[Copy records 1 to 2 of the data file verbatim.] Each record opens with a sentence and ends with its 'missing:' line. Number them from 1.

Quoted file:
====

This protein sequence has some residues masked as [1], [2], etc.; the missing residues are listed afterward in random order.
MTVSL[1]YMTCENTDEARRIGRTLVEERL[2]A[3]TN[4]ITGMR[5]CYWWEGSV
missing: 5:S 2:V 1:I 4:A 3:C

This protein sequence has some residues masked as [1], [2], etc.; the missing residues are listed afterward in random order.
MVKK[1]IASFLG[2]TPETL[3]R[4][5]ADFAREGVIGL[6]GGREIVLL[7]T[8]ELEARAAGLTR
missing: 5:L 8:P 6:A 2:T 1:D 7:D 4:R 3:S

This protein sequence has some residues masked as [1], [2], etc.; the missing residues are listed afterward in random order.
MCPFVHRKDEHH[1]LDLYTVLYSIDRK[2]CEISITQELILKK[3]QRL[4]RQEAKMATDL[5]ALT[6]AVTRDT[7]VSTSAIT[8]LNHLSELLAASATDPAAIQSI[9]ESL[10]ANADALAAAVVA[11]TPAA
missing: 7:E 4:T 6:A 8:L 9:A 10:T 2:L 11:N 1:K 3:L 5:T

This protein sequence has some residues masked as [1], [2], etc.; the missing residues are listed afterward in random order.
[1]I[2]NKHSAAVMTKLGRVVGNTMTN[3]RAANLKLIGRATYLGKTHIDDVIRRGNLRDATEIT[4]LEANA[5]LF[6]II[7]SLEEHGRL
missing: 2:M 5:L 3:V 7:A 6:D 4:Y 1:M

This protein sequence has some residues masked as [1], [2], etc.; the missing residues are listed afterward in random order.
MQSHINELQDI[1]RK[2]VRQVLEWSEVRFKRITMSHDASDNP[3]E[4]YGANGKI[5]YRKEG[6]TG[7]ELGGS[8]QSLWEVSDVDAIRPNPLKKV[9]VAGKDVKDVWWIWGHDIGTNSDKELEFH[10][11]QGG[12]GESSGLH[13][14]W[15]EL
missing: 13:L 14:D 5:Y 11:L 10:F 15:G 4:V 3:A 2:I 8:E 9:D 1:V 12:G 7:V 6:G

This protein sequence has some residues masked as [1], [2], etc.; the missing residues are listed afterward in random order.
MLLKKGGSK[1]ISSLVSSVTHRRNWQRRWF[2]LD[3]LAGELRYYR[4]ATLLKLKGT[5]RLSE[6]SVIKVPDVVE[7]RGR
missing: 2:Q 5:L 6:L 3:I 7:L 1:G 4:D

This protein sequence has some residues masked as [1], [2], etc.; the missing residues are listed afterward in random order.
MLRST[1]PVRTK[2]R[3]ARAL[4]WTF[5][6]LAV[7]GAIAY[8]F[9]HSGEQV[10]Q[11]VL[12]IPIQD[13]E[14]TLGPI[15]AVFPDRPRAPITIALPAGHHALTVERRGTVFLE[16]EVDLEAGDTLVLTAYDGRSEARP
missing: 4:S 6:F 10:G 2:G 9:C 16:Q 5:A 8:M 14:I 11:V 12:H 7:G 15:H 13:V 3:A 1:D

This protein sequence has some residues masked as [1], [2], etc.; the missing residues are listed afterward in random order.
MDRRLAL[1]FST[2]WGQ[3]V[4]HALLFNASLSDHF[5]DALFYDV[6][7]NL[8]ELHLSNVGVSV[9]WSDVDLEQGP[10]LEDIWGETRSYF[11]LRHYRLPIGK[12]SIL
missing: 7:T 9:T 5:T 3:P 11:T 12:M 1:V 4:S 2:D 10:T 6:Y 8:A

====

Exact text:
This protein sequence has some residues masked as [1], [2], etc.; the missing residues are listed afterward in random order.
MTVSL[1]YMTCENTDEARRIGRTLVEERL[2]A[3]TN[4]ITGMR[5]CYWWEGSV
missing: 5:S 2:V 1:I 4:A 3:C

This protein sequence has some residues masked as [1], [2], etc.; the missing residues are listed afterward in random order.
MVKK[1]IASFLG[2]TPETL[3]R[4][5]ADFAREGVIGL[6]GGREIVLL[7]T[8]ELEARAAGLTR
missing: 5:L 8:P 6:A 2:T 1:D 7:D 4:R 3:S